CHICAGO, Nov. 7 (UPI) -- U.S. researchers, using brain scans, have found evidence that unusually aggressive youth may enjoy inflicting pain on others.
University of Chicago researchers said scans of aggressive youths' brains showed that an area associated with rewards was highlighted when the youths watched a video clip of someone inflicting pain on another person. Youths without the unusually aggressive behavior did not have that response, the study showed.
"This is the first time that functional magnetic resonance imaging scans have been used to study situations that could otherwise provoke empathy," Jean Decety said in a statement. "This work will help us better understand ways to work with juveniles inclined to aggression and violence."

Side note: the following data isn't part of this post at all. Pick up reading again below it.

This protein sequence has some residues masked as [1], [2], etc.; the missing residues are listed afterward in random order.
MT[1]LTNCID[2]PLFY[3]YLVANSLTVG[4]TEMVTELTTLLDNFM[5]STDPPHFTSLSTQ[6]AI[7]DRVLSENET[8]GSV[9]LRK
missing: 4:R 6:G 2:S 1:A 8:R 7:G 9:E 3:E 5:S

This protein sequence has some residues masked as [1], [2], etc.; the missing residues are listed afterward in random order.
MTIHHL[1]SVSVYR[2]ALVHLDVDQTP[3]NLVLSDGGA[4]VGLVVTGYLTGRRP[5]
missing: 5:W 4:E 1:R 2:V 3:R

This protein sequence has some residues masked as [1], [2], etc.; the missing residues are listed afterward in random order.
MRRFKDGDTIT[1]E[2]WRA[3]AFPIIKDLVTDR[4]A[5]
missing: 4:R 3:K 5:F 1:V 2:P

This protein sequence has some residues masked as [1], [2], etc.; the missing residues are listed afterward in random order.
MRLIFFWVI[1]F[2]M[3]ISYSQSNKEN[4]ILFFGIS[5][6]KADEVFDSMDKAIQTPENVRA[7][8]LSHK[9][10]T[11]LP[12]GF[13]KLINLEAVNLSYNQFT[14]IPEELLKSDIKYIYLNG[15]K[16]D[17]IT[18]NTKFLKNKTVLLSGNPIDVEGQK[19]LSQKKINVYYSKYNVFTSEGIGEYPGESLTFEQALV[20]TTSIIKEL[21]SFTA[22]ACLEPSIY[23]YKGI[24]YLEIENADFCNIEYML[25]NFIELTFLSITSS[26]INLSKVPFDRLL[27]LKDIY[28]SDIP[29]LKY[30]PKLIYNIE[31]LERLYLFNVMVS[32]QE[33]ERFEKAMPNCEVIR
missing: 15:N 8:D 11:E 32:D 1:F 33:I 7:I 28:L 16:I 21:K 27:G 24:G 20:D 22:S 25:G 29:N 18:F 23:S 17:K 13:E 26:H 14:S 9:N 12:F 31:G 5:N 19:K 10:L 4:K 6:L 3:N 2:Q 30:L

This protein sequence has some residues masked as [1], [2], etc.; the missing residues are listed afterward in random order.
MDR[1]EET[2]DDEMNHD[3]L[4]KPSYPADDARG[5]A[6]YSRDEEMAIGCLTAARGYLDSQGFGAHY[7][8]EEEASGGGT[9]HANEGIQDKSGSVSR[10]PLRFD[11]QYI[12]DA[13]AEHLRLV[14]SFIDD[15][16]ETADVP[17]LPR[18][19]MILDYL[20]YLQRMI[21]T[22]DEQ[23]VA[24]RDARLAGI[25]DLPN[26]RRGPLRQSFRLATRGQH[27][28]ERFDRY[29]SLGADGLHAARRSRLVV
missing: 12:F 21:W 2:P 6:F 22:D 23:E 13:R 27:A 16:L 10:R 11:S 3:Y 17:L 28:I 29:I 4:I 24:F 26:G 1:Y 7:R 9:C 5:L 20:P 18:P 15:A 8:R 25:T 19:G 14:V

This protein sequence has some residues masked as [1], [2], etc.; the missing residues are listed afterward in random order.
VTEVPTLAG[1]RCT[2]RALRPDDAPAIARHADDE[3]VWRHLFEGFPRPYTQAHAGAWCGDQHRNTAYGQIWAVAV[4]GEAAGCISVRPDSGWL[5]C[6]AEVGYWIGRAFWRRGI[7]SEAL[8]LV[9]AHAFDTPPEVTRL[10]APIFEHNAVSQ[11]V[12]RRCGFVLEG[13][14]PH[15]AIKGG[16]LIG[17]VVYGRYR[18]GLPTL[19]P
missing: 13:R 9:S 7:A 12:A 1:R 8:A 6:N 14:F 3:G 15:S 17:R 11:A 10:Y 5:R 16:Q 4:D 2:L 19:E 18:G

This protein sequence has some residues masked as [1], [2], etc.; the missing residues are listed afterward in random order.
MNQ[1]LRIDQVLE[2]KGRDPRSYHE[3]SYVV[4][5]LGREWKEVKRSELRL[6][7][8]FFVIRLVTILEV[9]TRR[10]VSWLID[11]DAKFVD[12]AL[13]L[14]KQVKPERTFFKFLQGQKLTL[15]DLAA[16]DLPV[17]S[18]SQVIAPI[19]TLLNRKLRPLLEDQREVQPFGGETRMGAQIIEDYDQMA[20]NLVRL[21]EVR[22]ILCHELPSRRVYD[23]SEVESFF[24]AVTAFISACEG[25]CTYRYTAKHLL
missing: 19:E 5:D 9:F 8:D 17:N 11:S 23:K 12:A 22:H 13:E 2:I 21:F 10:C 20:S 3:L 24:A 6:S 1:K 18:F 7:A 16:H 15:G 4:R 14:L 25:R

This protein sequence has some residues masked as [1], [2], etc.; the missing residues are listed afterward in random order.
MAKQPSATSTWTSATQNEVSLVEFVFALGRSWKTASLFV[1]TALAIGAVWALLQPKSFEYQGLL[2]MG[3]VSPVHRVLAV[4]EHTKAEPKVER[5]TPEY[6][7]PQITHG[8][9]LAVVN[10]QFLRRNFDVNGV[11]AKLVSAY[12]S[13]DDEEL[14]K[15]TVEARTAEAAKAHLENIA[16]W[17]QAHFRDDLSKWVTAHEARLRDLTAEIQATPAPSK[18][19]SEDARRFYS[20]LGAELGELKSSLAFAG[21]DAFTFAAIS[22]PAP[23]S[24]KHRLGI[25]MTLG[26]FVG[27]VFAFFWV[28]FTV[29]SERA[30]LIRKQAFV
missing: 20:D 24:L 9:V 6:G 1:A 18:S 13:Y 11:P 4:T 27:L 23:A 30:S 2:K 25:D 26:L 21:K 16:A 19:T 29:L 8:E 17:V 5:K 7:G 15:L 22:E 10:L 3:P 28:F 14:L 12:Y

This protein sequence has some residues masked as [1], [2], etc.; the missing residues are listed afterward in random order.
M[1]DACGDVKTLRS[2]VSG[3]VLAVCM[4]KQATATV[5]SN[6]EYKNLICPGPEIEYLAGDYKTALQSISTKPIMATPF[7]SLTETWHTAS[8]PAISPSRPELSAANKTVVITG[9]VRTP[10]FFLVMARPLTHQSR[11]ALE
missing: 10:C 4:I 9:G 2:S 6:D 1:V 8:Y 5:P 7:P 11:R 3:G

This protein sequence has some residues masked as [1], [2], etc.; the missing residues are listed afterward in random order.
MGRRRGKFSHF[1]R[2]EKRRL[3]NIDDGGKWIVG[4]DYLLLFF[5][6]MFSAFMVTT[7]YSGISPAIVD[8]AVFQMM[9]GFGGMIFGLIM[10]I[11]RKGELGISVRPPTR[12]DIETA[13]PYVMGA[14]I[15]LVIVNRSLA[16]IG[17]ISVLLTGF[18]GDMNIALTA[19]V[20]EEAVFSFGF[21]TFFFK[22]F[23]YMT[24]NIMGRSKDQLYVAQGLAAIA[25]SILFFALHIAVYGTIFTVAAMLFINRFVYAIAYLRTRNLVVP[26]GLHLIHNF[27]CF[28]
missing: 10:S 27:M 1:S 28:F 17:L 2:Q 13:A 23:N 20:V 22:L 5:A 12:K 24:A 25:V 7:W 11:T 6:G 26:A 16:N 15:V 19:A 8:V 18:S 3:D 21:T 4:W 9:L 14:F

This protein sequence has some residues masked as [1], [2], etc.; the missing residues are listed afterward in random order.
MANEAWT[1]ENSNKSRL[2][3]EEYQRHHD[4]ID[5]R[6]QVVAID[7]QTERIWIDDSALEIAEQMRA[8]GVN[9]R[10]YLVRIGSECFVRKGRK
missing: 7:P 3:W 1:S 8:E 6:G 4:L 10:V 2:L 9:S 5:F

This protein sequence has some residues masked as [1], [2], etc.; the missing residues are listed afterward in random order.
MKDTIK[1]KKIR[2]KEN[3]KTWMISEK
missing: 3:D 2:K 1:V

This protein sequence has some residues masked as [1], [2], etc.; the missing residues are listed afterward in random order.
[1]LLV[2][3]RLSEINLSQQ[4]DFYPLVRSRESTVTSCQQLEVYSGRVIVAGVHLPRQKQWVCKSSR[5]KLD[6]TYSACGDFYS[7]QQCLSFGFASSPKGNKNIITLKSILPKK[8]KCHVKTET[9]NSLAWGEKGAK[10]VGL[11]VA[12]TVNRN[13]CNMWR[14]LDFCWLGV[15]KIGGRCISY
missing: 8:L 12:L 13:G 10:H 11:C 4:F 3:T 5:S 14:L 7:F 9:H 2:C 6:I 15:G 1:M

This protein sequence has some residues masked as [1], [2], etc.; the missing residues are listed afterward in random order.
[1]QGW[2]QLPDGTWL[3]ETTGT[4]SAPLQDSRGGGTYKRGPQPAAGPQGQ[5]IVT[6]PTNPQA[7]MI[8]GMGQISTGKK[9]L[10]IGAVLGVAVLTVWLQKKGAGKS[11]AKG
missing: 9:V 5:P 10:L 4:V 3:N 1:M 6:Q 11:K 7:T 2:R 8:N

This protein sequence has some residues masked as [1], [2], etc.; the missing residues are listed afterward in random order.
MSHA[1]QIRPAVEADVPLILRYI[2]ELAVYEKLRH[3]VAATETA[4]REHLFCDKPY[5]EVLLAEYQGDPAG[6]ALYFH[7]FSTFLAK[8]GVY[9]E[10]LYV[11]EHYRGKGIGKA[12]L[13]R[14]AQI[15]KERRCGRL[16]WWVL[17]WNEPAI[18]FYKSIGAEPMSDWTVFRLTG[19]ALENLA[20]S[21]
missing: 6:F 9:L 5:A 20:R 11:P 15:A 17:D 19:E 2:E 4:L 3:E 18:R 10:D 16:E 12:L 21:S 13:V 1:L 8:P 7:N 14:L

The research, published in the journal Biological Psychology, showed that some aggressive youths' natural empathetic impulse may be disrupted in ways that increase aggression, the researchers said.
Researchers compared eight 16- to 18-year-old boys with aggressive conduct disorder to a control group with no unusual signs of aggression.
"Aggressive adolescents showed a specific and very strong activation of the amygdala and ventral striatum -- an area of the brain that responds to feeling rewarded -- when watching pain inflicted on others, which suggested that they enjoyed watching pain," Decety said.